Undoubtedly, the success of The Big Bang Theory has transcended time, since for more than a decade it remained on the air with great success, which is why, despite the fact that its last episode was broadcast on 16 May 2019, he is still being talked about. Especially with the broadcast of its spin-off, Young Sheldon.
To the surprise of all fans of The Big Bang Theory, Chuck Lorre himself confessed the secret behind the creation of Young Sheldon, it was thanks to the lead actor’s 10-year-old nephew Jim Parsons. This original franchise tells the story of genius Sheldon Cooper and his scientific friends.
From 2007 to 2019, it aired a total of 12 seasons, was a hit with audiences and critics alike, and won ten Primetime Emmy Awards during its television run. Two years before its final episode, Young Sheldon began airing, and in this drama, it’s young Iain Armitage who plays the role of young Sheldon.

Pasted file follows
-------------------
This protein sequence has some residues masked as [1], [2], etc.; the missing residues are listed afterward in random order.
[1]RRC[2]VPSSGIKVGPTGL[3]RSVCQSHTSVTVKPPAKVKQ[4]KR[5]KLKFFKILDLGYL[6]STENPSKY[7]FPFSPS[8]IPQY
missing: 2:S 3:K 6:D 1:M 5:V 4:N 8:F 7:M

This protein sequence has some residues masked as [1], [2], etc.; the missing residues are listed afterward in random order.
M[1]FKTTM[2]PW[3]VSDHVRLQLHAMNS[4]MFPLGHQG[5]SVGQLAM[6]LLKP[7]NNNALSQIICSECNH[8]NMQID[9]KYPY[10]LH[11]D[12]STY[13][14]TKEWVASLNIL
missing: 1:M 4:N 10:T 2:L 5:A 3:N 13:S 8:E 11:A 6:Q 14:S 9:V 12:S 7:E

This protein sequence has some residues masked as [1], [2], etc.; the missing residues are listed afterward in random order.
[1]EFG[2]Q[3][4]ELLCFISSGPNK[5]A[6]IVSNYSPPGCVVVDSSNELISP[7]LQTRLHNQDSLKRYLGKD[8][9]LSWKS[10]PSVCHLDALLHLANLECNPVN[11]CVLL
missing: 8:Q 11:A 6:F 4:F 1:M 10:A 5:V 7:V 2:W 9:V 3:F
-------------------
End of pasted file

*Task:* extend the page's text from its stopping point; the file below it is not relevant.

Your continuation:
Currently, Young Sheldon has issued five seasons, and a sixth and a seventh have already been confirmed, that is, there is still much to see of this prequel. Since its release, this drama has gained a following almost as big as The Big Bang Theory, and the series recently celebrated its 100th episode.
In a recent interview, the creator of Young Sheldon revealed that his story was actually partially based on veteran Jim Parsons’ nephew, whom he considers a “prodigy.” However, the creator confessed that a story about a young genius was already “integrated” into his show, as it was Sheldon Cooper’s backstory.
But, without a doubt, it was Jim Parsons’ nephew who encouraged him to finally create Young Sheldon, when this actor sent him a video of the boy, whom he described as a “prodigy, brilliant, extraordinary, eccentric and intelligent”. It was then that the writer, Steven Molaro, confessed his project to him.
Although neither Steven Molaro nor Chuck Lorre described what exactly the video represented, any viewer of the CBS television channel can put his imagination to flight because of the funny scenarios that have been seen in both series.